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U.S. warns Iran not to block Strait of Hormuz

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The United States warned Iran on Wednesday against any attempt to disrupt shipping in the Strait of Hormuz, after Tehran issued threats over the vital oil route.

“Interference with the transit… of vessels through the Strait of Hormuz will not be tolerated,” said Pentagon press secretary George Little.

Iran’s Vice President Mohammad Reza Rahimi has threatened to close the strait if the West imposed more sanctions on Iran as the country’s navy held exercises in international waters to the east of the channel.

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Rahimi warned on Tuesday that “not a drop of oil will pass through the Strait of Hormuz” if the West broadened sanctions against Iran over its nuclear program.

Amid rising concern over Iran’s nuclear ambitions, the United States and the European Union are weighing new sanctions against Tehran’s oil and financial sectors.

“The Iranians conduct exercises on a fairly routine basis in this area. That’s something that we know about,” Little said.

“That being said any effort to raise the temperature on tensions surrounding the Strait of Hormuz is unhelpful,” he said.

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He added there was no sign of Iran taking provocative steps near the channel.

“I’m unaware of any aggressive hostile action directed toward US vessels in the Persian Gulf or the Strait of Hormuz,” or against other ships, Little said.

As Iran carried out its drill, an American aircraft carrier, the USS John Stennis, and a guided-missile cruiser, the USS Mobile Bay, moved through the Strait of Hormuz in “a pre-planned, routine transit” on the way to the Arabian Sea to provide air power for the war in Afghanistan, Little said.

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More than a third of the world’s tanker-borne oil passes through the Strait of Hormuz, linking the Gulf — and its petroleum-exporting states of Bahrain, Kuwait, Qatar, Saudi Arabia and the United Arab Emirates — to the Indian Ocean.

The United States maintains a major naval presence in the Gulf mainly to ensure the safe passage of oil through the area.

Iran’s navy chief, Admiral Habibollah Sayari, said the exercises east of the strait were designed to show Gulf neighbors the power of Iran’s military over the zone.

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Ships and aircraft dropped mines in the sea Tuesday as part of the drill, and on Wednesday drones flew out over the Indian Ocean, according to the Iranian navy.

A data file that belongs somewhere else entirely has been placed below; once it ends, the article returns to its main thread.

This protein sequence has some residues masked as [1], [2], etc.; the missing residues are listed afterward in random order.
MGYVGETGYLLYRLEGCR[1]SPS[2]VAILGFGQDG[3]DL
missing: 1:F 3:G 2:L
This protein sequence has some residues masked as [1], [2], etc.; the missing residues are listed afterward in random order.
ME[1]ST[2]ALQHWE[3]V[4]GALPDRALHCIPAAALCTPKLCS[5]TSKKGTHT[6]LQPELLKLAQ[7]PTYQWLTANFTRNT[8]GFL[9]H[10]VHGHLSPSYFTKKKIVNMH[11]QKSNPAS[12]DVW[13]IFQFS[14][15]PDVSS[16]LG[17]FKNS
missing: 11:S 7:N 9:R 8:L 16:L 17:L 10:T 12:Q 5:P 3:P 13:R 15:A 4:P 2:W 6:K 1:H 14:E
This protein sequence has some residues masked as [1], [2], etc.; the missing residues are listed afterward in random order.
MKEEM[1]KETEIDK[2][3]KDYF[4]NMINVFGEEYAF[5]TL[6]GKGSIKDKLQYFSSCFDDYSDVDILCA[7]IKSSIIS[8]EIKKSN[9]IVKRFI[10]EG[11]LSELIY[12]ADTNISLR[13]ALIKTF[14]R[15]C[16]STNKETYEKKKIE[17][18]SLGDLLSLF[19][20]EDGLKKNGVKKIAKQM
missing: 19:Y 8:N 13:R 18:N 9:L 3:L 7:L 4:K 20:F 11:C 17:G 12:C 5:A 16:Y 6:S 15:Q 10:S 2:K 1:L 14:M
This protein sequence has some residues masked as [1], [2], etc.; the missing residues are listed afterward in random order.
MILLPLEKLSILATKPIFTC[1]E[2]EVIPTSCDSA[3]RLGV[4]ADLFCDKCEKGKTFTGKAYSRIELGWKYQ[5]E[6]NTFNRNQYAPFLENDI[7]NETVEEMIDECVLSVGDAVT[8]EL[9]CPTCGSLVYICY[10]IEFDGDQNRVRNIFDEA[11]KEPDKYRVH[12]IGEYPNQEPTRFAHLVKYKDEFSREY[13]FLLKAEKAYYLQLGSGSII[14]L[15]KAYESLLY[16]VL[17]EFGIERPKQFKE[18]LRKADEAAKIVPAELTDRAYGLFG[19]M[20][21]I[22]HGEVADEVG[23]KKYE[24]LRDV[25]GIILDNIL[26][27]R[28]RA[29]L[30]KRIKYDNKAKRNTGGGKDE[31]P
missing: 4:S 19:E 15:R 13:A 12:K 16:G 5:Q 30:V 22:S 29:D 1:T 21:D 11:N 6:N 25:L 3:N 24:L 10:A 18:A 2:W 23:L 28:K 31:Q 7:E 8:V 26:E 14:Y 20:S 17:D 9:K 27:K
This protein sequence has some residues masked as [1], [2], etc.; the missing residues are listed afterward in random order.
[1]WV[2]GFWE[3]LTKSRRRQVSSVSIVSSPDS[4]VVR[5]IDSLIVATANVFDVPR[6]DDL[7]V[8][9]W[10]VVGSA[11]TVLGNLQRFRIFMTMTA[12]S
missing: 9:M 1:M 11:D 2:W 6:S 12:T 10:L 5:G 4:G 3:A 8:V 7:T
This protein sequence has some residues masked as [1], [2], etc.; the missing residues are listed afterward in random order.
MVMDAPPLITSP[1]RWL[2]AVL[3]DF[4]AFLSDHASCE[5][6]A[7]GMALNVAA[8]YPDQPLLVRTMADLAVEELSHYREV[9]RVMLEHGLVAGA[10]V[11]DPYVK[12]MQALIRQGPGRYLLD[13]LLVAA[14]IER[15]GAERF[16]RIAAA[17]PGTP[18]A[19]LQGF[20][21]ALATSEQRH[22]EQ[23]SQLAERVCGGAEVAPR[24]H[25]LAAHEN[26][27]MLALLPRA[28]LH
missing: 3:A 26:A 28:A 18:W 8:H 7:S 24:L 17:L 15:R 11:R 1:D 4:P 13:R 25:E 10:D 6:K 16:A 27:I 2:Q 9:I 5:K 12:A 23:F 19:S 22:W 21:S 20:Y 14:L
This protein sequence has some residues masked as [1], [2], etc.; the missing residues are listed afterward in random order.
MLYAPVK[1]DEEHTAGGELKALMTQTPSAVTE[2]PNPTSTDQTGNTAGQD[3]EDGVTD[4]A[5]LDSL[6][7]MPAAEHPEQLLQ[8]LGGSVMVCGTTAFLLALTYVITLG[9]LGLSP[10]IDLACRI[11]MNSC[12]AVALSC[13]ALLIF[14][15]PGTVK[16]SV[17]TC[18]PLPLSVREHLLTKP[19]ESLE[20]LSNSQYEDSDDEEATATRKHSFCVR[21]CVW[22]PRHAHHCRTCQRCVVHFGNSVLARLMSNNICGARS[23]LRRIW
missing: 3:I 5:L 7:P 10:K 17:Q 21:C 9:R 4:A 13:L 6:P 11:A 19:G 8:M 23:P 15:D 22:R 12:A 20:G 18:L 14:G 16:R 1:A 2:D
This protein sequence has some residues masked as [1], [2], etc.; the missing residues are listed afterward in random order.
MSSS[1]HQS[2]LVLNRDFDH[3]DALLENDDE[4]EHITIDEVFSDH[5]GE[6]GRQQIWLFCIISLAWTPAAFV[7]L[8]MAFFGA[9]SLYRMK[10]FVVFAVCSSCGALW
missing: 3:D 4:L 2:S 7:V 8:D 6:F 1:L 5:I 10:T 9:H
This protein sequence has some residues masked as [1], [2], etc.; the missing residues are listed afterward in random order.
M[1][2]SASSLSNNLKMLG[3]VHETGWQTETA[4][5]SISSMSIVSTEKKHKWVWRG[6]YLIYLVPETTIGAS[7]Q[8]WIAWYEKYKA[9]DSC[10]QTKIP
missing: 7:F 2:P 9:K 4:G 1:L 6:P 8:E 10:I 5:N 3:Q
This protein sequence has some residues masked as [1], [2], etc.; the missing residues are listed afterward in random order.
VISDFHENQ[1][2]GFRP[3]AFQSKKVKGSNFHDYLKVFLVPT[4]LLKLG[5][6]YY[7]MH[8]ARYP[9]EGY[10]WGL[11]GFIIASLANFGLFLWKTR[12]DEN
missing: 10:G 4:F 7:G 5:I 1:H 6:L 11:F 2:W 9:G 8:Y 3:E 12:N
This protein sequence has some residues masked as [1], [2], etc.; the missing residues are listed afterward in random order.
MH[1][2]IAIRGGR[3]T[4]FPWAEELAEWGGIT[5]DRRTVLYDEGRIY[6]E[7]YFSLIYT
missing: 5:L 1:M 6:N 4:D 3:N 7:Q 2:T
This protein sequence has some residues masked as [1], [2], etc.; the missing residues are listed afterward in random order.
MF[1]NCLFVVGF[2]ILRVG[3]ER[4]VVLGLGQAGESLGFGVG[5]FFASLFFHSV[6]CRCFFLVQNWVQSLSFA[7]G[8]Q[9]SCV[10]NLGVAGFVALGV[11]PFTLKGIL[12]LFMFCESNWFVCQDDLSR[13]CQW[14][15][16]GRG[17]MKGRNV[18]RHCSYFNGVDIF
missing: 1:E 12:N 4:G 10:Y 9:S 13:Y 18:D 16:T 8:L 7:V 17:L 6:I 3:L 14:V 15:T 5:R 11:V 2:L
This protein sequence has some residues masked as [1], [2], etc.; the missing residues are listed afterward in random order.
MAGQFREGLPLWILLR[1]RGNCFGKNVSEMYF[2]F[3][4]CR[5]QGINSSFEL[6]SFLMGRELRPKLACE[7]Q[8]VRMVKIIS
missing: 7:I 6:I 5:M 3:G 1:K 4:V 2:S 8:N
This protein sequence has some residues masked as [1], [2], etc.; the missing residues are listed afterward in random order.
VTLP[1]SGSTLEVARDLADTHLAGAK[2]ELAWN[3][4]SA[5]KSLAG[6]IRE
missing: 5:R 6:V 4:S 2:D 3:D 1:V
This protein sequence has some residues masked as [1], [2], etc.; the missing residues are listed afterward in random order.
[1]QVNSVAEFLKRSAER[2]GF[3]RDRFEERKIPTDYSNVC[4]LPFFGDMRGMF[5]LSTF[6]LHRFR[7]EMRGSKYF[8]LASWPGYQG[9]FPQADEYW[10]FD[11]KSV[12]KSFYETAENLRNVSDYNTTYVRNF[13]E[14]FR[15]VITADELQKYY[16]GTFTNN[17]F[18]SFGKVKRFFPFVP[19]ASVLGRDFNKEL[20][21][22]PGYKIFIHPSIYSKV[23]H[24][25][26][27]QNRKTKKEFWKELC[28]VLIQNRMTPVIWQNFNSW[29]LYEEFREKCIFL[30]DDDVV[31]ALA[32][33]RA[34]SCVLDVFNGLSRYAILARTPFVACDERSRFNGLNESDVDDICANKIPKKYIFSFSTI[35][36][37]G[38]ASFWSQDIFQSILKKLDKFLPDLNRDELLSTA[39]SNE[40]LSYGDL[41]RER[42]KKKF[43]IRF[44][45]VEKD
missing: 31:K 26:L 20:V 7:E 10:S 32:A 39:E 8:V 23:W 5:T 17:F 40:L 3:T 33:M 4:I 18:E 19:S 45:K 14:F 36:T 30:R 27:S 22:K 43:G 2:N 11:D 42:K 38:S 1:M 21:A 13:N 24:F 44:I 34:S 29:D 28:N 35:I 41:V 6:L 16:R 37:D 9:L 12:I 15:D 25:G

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‘Serious harm and suffering’: Jared Kushner’s apartment management company sued for ‘hundreds of thousands of violations’

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An apartment management company owned by Jared Kushner is being sued by Maryland Attorney General Brian Frosh, who says the company “victimized consumers, many of whom are financially vulnerable” and committed “hundreds of thousands of violations” of consumer protection laws, the Baltimore Sun reports.

The lawsuit was filed this Monday against Westminster Management and alleges that the company utilizes "unfair and deceptive" rental practices in its Baltimore apartment complexes, which were reportedly infested with rats. In a statement, Kushner Cos. CEO Laurent Morali said that the company refuses to be "extorted by an ambitious attorney general who clearly cares more about scoring political points than fighting real crime and improving the lives of the people of Maryland."

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Rudy Giuliani’s henchmen claim executive privilege concerns in first court appearance

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Rudy Giuliani's henchmen appeared in court on campaign finance violations, and they may attempt to claim evidence in the case is protected by executive privilege.

Ukrainian-American businessmen Lev Parnas and Igor Fruman, who were arrested earlier this month on their way out of the country on one-way tickets, pleaded not guilty Wednesday in their first court appearance, according to Courthouse News.

Prosecutors told the court they had issued subpoenas for 50 bank accounts related to the pair.

But an attorney for Parnas told the judge there may be concerns to sort out related to executive privilege due to their relationship with Giuliani, who serves as President Donald Trump's personal attorney.

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‘Looks like the smoking gun’: Meghan McCain less skeptical of impeachment after Bill Taylor testimony

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Meghan McCain gave her strongest indication yet that President Donald Trump was doomed to impeachment, but she was in no mood to talk about it on her birthday.

The conservative host of "The View" turned 35 on Wednesday, a day after former Ukraine ambassador told lawmakers that President Donald Trump had directed efforts to freeze military aid to pressure the foreign ally to investigate political rival Joe Biden.

"This is just killing my vibe," McCain said. "I'm sorry, it's very bad."

"Look, I can't -- I just can't today," McCain said. "I'm so sorry. I would love to stay on this, but it's really bad. It looks like it's highly unethical, and it looks like the smoking gun. That's my political analysis for today. It's my 35th birthday, and I want to move on."

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